Automotive News asked top auto executives about global warming. The central questions: Is the planet heating up? If so, do vehicles contribute to global warming? Do automakers have a responsibility to reduce emissions of C02 from vehicles?
Global Warming: Asking the industry leaders
Of course, I believe the automobile has made some contribution to this global warming phenomenon. But right now what's lacking is this global-level root-cause analysis.
Are you saying that global warming is or is not an established scientific fact?
This is just my personal feeling, because I am not an expert in these issues. But I think maybe it is the case that global warming is a scientific fact.
What should governments do about it?
I believe that a national government should have a strategy so that not only industry but also government and academia can work together to make a difference.
Government's job is to do three things:
First, do the analysis. Come up with a clear idea of what is causing what.
Second, come up with the technical strategy. If there is a technological solution, say, 'This is it.' Government, industry and academia should work closely together to come up with those technical solutions.
Third, use laws and regulations to mobilize not only industry but the public in general.
KATSUAKI WATANABE, President, Toyota
Is global warming happening? Is it real?
I have no real solid evidence whatsoever, no conviction. But from where I sit, I cannot afford to be optimistic so I'd say, yes, it is happening.
I think that the auto manufacturers will have to voluntarily be coming up with some ways to curb this.
For Honda, what we want to be is a company that society wants to exist. So we definitely have to take firm steps to reduce CO2.
TAKEO FUKUI, CEO, Honda
Does GM have a policy: Is global warming a real thing and is human activity a cause of it?
There's certainly ample debate on both sides. Cause for concern is there, and so we need to take the actions that we can to contribute to a reduction in emissions.
Is that the equivalent of saying the jury is still out?
It is the equivalent of saying within our company there are a range of views on what causes it. I would invite you for one extreme, for example, to talk to Mr. Lutz.
So I guess our view on the topic is that we need to contribute to the solution or contribute to an avoidance of the problem that is manmade. So I don't think it's incumbent on us to vote with one side or the other. I think we clearly have a role in getting the issue addressed.
RICK WAGONER, CEO, General Motors
There is a contribution of automobiles to global warming.
Our strategy is to make sure we develop all of the technologies that will allow most of the 65 million (vehicles made annually worldwide) to be fuel-efficient and have low CO2 emissions. (But) you can't force the technology on consumers. Consumers decide.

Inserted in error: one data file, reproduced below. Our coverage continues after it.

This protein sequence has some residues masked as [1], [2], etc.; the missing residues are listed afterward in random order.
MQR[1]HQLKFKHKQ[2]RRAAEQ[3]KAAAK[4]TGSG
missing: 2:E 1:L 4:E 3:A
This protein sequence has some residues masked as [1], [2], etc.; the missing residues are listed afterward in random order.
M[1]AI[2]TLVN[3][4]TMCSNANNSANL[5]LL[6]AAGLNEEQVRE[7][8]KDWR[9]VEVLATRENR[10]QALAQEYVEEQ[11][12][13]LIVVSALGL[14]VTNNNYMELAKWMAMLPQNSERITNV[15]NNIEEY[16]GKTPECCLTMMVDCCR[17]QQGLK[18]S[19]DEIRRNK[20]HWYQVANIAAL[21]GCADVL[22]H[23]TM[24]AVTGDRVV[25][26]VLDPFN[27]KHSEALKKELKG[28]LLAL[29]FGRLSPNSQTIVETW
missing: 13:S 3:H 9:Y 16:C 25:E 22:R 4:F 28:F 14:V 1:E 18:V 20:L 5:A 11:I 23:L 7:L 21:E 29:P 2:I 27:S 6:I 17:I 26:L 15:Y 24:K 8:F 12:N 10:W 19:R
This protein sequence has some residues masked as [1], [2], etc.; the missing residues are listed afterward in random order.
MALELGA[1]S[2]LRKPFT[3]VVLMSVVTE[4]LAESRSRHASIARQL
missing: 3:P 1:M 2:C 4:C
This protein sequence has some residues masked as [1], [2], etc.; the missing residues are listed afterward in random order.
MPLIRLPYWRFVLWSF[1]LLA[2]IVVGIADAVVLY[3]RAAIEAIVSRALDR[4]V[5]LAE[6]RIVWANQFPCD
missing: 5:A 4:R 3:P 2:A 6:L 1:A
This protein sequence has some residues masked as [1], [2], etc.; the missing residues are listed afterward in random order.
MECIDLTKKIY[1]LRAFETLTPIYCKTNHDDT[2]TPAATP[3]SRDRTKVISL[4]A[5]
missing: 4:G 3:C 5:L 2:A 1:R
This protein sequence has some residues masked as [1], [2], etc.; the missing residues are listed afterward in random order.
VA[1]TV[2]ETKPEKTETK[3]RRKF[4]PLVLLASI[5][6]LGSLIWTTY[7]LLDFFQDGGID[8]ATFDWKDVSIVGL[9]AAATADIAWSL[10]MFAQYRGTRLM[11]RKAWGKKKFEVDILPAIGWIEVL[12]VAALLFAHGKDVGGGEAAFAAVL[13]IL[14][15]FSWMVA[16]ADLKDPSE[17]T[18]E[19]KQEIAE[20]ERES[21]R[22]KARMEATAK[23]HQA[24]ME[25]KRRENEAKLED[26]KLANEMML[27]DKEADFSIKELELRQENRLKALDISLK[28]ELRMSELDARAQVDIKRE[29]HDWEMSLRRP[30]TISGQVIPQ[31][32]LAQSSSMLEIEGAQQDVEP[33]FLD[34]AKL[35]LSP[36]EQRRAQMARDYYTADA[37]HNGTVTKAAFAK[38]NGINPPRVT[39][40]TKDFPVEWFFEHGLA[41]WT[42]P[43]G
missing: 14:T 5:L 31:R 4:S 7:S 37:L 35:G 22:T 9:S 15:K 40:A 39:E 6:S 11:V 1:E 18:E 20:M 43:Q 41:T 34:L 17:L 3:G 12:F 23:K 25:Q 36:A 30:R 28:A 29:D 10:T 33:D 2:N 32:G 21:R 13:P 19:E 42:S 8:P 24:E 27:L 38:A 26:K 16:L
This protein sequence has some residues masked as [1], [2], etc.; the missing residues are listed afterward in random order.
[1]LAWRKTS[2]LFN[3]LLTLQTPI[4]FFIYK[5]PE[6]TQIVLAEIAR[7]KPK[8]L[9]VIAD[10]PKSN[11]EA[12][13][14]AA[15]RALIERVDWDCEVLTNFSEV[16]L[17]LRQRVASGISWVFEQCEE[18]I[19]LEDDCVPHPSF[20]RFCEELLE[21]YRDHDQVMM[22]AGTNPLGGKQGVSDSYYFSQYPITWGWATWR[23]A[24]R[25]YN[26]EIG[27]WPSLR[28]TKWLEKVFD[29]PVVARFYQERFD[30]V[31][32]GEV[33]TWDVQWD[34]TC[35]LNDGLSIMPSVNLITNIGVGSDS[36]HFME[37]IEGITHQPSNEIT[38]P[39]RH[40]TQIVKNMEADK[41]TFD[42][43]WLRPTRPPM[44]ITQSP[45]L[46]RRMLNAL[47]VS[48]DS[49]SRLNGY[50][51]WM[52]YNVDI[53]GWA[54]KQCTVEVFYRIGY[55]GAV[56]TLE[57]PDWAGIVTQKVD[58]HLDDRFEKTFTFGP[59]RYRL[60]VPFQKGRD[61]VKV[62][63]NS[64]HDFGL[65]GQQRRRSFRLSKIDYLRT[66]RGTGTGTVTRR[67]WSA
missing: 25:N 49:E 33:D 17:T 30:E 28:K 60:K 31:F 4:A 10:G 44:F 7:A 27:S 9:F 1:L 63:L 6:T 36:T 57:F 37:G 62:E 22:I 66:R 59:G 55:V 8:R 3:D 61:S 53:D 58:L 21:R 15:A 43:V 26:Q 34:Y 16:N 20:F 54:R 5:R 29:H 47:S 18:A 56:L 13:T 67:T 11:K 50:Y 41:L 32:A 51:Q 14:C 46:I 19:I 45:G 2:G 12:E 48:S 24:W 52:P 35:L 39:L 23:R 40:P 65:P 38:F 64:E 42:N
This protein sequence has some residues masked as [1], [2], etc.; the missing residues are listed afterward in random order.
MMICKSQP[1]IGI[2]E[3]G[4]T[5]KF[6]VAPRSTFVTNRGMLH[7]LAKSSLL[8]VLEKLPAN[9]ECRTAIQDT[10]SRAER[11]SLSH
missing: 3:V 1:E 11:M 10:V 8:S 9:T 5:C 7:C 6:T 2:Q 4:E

Our strategy is to make sure we control all the technology which may become the popular technology, knowing that Japan can go for another solution than the United States and that Europe can go for a solution that is different from the United States.
CARLOS GHOSN, CEO, Renault-Nissan
We've always said that global warming caused by human activity was the No. 1 issue. We've always said that, in comparison, pollution issues are easier to handle.
Governments should make sure taxation takes C02 into account. The tax should be linear - i.e., the same amount of euros should be paid for each additional gram of C02 emitted - to avoid thresholds and market distortions.
FREDERIC SAINT-GEOURS, Managing director, Peugeot
My personal opinion is as it always was. I genuinely believe the planet is warming. It has been warming for the last four or five hundred years. I remain totally unconvinced that it has anything to do with human activity.
But my opinion is beside the point. The operative fact is that there is a growing body of American public opinion that believes in global warming. Most government officials believe it. And we (GM) have to behave as it if were real. The goal is to hopefully make a difference in C02 reduction, and we are absolutely committed to doing that.
BOB LUTZ, Vice chairman, General Motors
The automobile industry considers that CO2 emissions reduction has to be dealt with by all interested stakeholders - manufacturers, oil producers, governments and customers - to find solutions with a better effectiveness related to costs.
The efforts of Fiat and other European manufacturers to reduce CO2 will intensify in the coming years. Nevertheless, realistically, only an integrated and consistent approach, which takes into consideration the contributions coming from all actors, will lead to tangible results and prevent the advantages associated with the new technologies from being negated by other factors.
Do you think cars will be taxed based on their CO2 emissions?
I think there will be a progressive taxation based on CO2 emissions. There will be a threshold established, and anything above that will be linear.
SERGIO MARCHIONNE, CEO, Fiat
I think we're definitely of the idea of conservation and environmental responsibility, whether you want to look at it from scarce resources, whether you want to look at it from global warming, or whether you want to look at it from basic efficiency of vehicles.
So we're involved in a lot of the different aspects. We have Grand Cherokee diesels launching in the spring. We have fuel cell programs. We have the hybrid program. We have the E85. So we'll be playing in all those venues, however they turn. I don't know if we have an official position (on global warming) other than we monitor that clearly, and a whole bunch of initiatives and efforts around it.
ERIC RIDENOUR, COO, Chrysler group
Send us a letter
Have an opinion about this story? Click here to submit a Letter to the Editor, and we may publish it in print.